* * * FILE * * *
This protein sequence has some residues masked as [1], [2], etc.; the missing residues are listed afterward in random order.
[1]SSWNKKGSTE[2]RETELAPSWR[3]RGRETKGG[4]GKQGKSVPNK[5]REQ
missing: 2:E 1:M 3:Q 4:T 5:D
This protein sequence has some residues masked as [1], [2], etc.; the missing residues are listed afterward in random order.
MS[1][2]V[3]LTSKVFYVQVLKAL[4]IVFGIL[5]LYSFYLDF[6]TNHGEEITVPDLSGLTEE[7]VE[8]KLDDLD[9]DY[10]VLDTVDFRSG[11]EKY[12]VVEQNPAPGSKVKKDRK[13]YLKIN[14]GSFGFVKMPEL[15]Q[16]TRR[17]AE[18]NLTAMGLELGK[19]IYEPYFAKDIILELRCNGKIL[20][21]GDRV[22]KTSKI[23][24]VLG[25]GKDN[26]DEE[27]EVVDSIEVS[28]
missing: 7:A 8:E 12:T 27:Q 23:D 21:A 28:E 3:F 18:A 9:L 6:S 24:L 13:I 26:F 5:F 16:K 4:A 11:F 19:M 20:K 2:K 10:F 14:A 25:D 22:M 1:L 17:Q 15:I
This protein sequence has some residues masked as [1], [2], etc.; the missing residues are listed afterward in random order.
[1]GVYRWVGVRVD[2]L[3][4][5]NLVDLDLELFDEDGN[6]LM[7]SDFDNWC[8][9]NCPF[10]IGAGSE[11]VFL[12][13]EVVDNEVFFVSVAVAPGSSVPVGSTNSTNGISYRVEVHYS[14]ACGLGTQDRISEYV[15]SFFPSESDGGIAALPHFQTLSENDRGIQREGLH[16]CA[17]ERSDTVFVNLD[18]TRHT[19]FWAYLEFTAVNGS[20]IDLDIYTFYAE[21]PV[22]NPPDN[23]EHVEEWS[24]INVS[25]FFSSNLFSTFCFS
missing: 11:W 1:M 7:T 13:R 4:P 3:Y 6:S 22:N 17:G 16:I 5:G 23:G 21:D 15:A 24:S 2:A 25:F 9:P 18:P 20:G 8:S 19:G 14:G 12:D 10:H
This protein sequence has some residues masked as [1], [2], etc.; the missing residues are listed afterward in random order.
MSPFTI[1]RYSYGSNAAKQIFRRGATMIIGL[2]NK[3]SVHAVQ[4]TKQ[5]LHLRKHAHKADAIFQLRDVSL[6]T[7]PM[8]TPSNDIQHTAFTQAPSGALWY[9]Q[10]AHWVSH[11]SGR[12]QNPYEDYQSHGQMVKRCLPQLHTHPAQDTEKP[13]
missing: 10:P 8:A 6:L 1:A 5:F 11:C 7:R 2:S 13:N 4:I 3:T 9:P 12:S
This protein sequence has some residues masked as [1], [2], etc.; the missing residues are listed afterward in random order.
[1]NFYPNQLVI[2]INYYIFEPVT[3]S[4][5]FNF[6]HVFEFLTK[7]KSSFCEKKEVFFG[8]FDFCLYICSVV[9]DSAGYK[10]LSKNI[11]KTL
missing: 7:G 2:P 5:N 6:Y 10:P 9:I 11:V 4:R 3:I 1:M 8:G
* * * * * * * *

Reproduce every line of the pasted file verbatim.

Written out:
This protein sequence has some residues masked as [1], [2], etc.; the missing residues are listed afterward in random order.
[1]SSWNKKGSTE[2]RETELAPSWR[3]RGRETKGG[4]GKQGKSVPNK[5]REQ
missing: 2:E 1:M 3:Q 4:T 5:D
This protein sequence has some residues masked as [1], [2], etc.; the missing residues are listed afterward in random order.
MS[1][2]V[3]LTSKVFYVQVLKAL[4]IVFGIL[5]LYSFYLDF[6]TNHGEEITVPDLSGLTEE[7]VE[8]KLDDLD[9]DY[10]VLDTVDFRSG[11]EKY[12]VVEQNPAPGSKVKKDRK[13]YLKIN[14]GSFGFVKMPEL[15]Q[16]TRR[17]AE[18]NLTAMGLELGK[19]IYEPYFAKDIILELRCNGKIL[20][21]GDRV[22]KTSKI[23][24]VLG[25]GKDN[26]DEE[27]EVVDSIEVS[28]
missing: 7:A 8:E 12:T 27:Q 23:D 21:A 28:E 3:F 18:A 9:L 6:S 24:L 13:I 26:F 5:F 16:K 4:A 11:F 19:M 20:K 2:K 10:F 14:A 25:D 22:M 1:L 17:Q 15:I
This protein sequence has some residues masked as [1], [2], etc.; the missing residues are listed afterward in random order.
[1]GVYRWVGVRVD[2]L[3][4][5]NLVDLDLELFDEDGN[6]LM[7]SDFDNWC[8][9]NCPF[10]IGAGSE[11]VFL[12][13]EVVDNEVFFVSVAVAPGSSVPVGSTNSTNGISYRVEVHYS[14]ACGLGTQDRISEYV[15]SFFPSESDGGIAALPHFQTLSENDRGIQREGLH[16]CA[17]ERSDTVFVNLD[18]TRHT[19]FWAYLEFTAVNGS[20]IDLDIYTFYAE[21]PV[22]NPPDN[23]EHVEEWS[24]INVS[25]FFSSNLFSTFCFS
missing: 11:W 1:M 7:T 13:R 4:P 3:Y 6:S 22:N 17:G 16:I 5:G 23:G 21:D 15:A 24:S 2:A 25:F 9:P 18:P 20:G 8:S 19:G 14:G 12:D 10:H
This protein sequence has some residues masked as [1], [2], etc.; the missing residues are listed afterward in random order.
MSPFTI[1]RYSYGSNAAKQIFRRGATMIIGL[2]NK[3]SVHAVQ[4]TKQ[5]LHLRKHAHKADAIFQLRDVSL[6]T[7]PM[8]TPSNDIQHTAFTQAPSGALWY[9]Q[10]AHWVSH[11]SGR[12]QNPYEDYQSHGQMVKRCLPQLHTHPAQDTEKP[13]
missing: 10:P 8:A 6:L 1:A 5:F 11:C 7:R 2:S 13:N 4:I 3:T 9:P 12:S
This protein sequence has some residues masked as [1], [2], etc.; the missing residues are listed afterward in random order.
[1]NFYPNQLVI[2]INYYIFEPVT[3]S[4][5]FNF[6]HVFEFLTK[7]KSSFCEKKEVFFG[8]FDFCLYICSVV[9]DSAGYK[10]LSKNI[11]KTL
missing: 7:G 2:P 5:N 6:Y 10:P 9:I 11:V 4:R 3:I 1:M 8:G